Having a hard time deciding between a Sony Cybershot DSCW80 and a Canon Powershot SD1000? Do not worry, your not the first. They're both excellent cameras with some excellent features. Some features that distinguish them are worth serious consideration, and some are just marketing hype. Let's take a closer look, and sort out the fact from fiction.
Lets start off first with the similarities between these two cameras. These features basically cancel each other out, and are a non issue. First of all price. At the time of writing, both these cameras were in the same price bracket of about 150-200 dollars. While you may find a 10 or 20 dollar savings between one or the other if you shop around, it's really not worth fretting over. Both have approximately the same number of megapixels. 7.2 for the Sony DSCW80 and 7.1 for the Canon SD1000. That's a wash. Both the Sony and the Canon fall into the ultra-compact category, with all the inherent pros and cons that go with that design. Optical view finders are common to both cameras. That's great especially for the Canon which I'll explain shortly. Face detection technology is one of those new features, that sounds real cool, but still has yet to prove it's usefullness (at least to this photographer). Useful or not, both the Cybershot and the Powershot have it.
Now on to the serious stuff. What are the features that set these two digital toys apart. First of all, and in my mind the most important from a usability stand point is burst mode. Burst mode is basically the number of pictures you can take per second. I'd rather not think about all the pictures I've missed using older point and shoot cameras with slow burst modes. The Canon weighs in here with a respectable 1.6 frames per second. Not bad at all for a camera in this category and price range. The DSCW80 however exceeds all expectations and clocks a remarkable 2.7 frames per second. Score one for Sony.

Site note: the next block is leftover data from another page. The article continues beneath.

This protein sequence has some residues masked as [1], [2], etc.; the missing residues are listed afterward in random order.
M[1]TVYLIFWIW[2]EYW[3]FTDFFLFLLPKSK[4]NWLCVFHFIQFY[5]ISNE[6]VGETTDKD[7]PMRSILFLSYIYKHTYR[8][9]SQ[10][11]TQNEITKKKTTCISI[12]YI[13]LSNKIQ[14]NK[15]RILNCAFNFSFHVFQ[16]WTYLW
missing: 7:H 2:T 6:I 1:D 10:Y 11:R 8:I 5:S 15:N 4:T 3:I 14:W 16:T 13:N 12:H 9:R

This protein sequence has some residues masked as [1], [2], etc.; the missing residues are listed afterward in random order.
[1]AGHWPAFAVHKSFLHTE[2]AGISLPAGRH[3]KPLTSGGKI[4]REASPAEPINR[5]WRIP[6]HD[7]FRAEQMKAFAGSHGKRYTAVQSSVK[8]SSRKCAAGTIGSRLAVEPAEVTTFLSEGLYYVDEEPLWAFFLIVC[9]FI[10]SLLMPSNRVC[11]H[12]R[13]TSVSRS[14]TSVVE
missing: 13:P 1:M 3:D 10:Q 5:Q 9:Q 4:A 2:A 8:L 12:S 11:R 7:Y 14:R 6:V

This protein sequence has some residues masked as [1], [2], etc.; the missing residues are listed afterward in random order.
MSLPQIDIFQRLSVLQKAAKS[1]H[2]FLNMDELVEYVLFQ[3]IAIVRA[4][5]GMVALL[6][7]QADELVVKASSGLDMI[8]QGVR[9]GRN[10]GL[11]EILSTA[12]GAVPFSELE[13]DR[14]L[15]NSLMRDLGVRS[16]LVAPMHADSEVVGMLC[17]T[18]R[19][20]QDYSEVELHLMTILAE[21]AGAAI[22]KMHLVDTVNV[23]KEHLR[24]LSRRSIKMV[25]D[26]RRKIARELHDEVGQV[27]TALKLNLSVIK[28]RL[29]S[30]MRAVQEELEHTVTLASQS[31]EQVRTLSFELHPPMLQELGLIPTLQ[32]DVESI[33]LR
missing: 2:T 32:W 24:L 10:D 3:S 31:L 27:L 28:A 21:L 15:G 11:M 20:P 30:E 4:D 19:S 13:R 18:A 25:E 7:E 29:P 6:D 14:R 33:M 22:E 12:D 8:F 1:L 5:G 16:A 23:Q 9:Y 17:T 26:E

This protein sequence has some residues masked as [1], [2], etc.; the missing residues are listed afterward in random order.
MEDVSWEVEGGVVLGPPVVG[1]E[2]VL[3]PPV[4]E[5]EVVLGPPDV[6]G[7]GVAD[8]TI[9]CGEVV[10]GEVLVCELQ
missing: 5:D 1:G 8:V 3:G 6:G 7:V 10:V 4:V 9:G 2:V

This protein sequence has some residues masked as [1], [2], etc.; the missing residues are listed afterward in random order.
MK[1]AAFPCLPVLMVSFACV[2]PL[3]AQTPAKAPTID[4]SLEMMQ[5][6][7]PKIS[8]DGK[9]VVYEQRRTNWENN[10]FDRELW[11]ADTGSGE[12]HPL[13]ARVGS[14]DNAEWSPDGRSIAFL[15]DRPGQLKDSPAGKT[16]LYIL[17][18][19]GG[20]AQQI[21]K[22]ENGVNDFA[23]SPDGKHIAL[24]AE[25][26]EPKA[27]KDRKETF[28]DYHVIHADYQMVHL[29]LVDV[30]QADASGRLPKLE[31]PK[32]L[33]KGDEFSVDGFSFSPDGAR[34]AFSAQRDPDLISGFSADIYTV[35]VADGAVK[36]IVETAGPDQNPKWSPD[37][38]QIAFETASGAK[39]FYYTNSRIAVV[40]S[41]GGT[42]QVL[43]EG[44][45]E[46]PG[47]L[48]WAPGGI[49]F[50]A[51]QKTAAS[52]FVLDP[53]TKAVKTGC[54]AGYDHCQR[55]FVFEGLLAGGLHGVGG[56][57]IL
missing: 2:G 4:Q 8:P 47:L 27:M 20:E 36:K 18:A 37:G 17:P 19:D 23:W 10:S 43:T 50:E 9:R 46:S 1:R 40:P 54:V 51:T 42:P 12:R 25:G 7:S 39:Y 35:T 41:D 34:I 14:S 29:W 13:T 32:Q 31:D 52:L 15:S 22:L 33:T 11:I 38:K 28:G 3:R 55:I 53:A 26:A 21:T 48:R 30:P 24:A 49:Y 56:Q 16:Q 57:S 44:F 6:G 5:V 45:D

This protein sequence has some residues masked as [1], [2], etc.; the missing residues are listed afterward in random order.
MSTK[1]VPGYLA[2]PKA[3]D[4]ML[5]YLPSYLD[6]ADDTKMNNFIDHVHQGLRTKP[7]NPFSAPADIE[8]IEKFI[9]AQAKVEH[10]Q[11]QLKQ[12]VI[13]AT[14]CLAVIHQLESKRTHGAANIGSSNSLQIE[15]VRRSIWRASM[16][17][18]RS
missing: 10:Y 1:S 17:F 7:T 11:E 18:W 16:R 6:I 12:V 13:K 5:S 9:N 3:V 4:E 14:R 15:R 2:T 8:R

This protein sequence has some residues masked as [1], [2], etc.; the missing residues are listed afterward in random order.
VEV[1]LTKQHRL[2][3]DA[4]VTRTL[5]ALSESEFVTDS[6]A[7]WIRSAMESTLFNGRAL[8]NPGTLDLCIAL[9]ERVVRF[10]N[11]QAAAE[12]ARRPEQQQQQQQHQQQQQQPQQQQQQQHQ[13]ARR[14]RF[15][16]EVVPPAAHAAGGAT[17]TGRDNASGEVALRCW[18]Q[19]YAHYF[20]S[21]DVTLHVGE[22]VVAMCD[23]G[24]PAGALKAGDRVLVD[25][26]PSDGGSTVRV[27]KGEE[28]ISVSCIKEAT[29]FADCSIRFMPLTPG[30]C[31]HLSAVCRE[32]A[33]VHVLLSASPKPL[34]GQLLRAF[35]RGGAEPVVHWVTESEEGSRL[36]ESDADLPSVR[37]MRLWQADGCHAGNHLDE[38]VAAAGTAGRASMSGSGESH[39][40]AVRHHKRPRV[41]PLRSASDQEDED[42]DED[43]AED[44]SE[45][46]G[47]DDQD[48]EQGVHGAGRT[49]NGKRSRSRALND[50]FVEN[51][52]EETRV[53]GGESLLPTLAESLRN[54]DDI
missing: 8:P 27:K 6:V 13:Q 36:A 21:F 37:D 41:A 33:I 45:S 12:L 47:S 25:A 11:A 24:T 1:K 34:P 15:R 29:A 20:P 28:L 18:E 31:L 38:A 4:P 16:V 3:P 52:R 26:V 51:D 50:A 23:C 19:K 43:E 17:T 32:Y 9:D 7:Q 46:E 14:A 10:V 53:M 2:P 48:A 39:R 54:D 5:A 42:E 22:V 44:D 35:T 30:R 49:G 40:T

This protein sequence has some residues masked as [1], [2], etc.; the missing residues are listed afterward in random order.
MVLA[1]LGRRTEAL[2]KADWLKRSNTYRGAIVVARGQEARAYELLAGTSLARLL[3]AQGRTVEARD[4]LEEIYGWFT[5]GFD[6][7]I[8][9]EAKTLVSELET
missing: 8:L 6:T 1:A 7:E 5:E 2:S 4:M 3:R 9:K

Image stabilization is another one of those new features whose time has come. Not necessarily new to photography in general, but certainly unheard of in ultra-compact cameras at this price range a few years ago. I was a little skeptical as to how good image stabilization (IS) could be in this type of camera. Then as they say, the proof is in the seeing. I took a look at a few side by side comparisons between pictures taken with and without IS at 1/5 seconds from the DSCW80. I was sold. Unfortunately for the SD1000, this feature is not available. Another plus for the Sony. I would however be remiss at this point if I did not mention the Canon A570IS, which is a slightly larger point and shoot for approximately the same price that does have IS. If your willing to go with a slightly bigger camera, it could be a good choice.
Our final important consideration is battery life. Both these cameras come with their own proprietary batter packs, so standard double AA batteries are not an option here. This is pretty common for the ultra-compact category of cameras. What is different here though, is the number of shots each camera can take before their battery pack dies. Again the Canon does a respectable job with 210 shots on one battery pack. And again, the Sony goes the extra mile and is able to shoot a far more respectable 340 pictures. One trick I often use on my point and shoots when batteries start to die, is to turn off the battery sucking LCD screen, and just use the view finder. This is especially useful for the Canon with a shorter battery life.
My one pet peeve with the sony Cybershot DSCW80 (and all things Sony) is the use of their proprietary memory stick for storing pictures. Probably goes back to being stuck with a Betamax video player so many years ago. Do not even get me started on the whole Blu-Ray vs HD-DVD fiasco. With the Canon, you can use the industry standard SD cards. Score one for Canon.